Service Integration Scale

  • Id: RS-012.
  • Status: Working draft.
  • Type: Informational.

Abstract

This document categorizes the degrees to which Relaynet can be integrated in a centralised or decentralised service.

Table of contents

  1. Categorization
  2. Levels
    1. Level 5: Unsupported
    2. Level 4: Third-party RPC encapsulation
    3. Level 3: Third-party messaging adapter
    4. Level 2: First-party RPC encapsulation
    5. Level 1: First-party messaging adapter
    6. Level 0: Relaynet native

Categorization

There are two orthogonal dimensions to consider when classifying the Relaynet integration in a service:

  • Messaging vs RPC encapsulation. A service is doing RCP encapsulation when its applications continue use the RPC pattern on top of Relaynet. For example, there are still REST API calls, perhaps using RS-011 (AsyncRPC) or something similar. Embracing asynchronous messaging is the recommended way to use Relaynet, but in some cases it may be desirable to start adopting Relaynet by encapsulating existing RPCs.
  • First party vs third party integration. A service has first party integration when the service provider itself operates the endpoints. A third party may operate endpoints for a service that otherwise would be incompatible, with the caveat that the end-to-end encryption will end with the third-party integrator unless the main service encrypts its messages as well.

Levels

Level 5: Unsupported

The service does not support Relaynet.

Level 4: Third-party RPC encapsulation

The service does not officially support Relaynet, but a third party integrator is using AsyncRPC on top of the service’s original RPC interface. The following diagram illustrates this scenario with Twitter:

Unless the original messages are also encrypted with the RPC server’s key, this integration does not offer end-to-end encryption because the messages will be available as plaintext to the AsyncRPC server run by the third party.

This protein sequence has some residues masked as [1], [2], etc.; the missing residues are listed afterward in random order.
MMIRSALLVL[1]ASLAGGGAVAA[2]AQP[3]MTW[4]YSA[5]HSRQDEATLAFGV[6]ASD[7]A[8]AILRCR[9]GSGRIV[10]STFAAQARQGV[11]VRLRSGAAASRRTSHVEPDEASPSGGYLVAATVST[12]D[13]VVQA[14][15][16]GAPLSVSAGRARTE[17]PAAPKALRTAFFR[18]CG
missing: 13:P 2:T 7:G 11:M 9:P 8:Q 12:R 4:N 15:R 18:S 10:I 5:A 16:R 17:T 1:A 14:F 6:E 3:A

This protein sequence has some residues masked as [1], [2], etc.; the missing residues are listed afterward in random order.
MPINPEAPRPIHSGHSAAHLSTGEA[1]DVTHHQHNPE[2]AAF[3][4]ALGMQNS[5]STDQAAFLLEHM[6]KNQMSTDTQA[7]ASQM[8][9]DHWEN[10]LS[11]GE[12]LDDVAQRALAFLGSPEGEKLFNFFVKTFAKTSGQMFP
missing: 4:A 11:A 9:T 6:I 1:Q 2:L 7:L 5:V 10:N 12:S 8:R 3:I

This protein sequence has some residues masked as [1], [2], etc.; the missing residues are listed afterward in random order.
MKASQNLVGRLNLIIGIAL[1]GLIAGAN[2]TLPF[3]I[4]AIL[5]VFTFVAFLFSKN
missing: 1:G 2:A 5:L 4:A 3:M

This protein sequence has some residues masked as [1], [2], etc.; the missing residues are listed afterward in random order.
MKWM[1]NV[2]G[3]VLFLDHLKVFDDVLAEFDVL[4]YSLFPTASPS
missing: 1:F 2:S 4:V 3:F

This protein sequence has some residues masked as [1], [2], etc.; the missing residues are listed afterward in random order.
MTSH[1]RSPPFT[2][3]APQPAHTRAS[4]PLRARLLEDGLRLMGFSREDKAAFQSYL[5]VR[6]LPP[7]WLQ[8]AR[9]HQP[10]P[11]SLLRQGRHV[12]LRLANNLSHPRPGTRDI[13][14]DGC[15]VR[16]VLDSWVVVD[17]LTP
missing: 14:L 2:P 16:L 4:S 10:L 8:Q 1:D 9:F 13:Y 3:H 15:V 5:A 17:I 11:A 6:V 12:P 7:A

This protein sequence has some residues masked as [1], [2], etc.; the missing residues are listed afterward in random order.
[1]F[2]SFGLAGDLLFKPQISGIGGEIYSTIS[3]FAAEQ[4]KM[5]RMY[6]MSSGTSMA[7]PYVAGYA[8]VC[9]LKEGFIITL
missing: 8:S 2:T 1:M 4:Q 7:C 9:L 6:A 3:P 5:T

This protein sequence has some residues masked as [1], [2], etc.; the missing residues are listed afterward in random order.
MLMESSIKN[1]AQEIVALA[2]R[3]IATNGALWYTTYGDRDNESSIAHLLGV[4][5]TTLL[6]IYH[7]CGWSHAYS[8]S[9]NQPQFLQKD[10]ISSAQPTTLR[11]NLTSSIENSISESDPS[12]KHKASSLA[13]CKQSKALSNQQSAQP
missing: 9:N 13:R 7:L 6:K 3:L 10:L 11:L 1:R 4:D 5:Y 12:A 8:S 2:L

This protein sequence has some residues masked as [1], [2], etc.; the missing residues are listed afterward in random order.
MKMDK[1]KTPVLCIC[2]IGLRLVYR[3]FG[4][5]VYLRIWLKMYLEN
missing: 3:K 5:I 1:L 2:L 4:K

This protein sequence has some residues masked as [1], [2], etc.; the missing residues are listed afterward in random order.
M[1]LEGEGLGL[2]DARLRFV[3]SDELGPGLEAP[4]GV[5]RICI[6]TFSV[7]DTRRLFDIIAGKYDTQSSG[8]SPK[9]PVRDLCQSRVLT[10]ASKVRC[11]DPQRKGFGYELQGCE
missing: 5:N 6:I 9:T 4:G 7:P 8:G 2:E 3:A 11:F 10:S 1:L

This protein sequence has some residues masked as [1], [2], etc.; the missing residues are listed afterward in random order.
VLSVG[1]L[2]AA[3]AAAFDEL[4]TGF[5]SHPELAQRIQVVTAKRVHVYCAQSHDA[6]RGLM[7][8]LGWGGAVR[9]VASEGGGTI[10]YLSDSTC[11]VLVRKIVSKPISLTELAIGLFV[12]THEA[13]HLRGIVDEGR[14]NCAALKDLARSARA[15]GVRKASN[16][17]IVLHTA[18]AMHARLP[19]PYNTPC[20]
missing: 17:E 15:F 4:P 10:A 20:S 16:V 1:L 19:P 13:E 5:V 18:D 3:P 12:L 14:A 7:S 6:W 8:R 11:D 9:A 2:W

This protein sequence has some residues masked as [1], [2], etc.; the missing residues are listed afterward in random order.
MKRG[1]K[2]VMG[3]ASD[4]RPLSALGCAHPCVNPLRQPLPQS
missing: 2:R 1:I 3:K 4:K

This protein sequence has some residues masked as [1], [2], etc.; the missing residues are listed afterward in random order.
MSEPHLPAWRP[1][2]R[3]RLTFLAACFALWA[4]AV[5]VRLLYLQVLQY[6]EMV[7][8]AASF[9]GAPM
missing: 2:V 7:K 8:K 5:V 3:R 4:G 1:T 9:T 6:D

Level 3: Third-party messaging adapter

The service does not officially support Relaynet, but a third party integrator has created a custom adapter endpoint that uses asynchronous messaging with its client endpoints, whilst translating each incoming message into one or more RPCs, and combining such responses into one or more messages.

The following diagram illustrates this scenario with Twitter:

Unless the original messages are also encrypted with the RPC server’s key, this integration does not offer end-to-end encryption because the messages will be available as plaintext to the third-party adapter and endpoint.

Level 2: First-party RPC encapsulation

The service officially supports Relaynet by running its own AsyncRPC instance on top of the original RPC interface, thus offering end-to-end encryption because the cleartext is never accessible to a third party.

The following diagram illustrates this scenario with Twitter:

Level 1: First-party messaging adapter

The service officially support Relaynet through a custom adapter endpoint that uses asynchronous messaging with its client endpoints, whilst translating each incoming message into one or more RPCs, and combining such responses into one or more messages. This integration offers end-to-end encryption.

The following diagram illustrates this scenario with Twitter:

Level 0: Relaynet native

The service was built using asynchronous messaging with Relaynet instead of RPCs, thus offering end-to-end encryption and lower overhead. It might, however, offer an RPC adapter for convenience for third party integrators.

The following diagram illustrates this scenario with Twitter:

A service may eventually reach this level because it may be too expensive to support both Relaynet and the original RPC interface. Note that Relaynet can still be used when the Internet is available.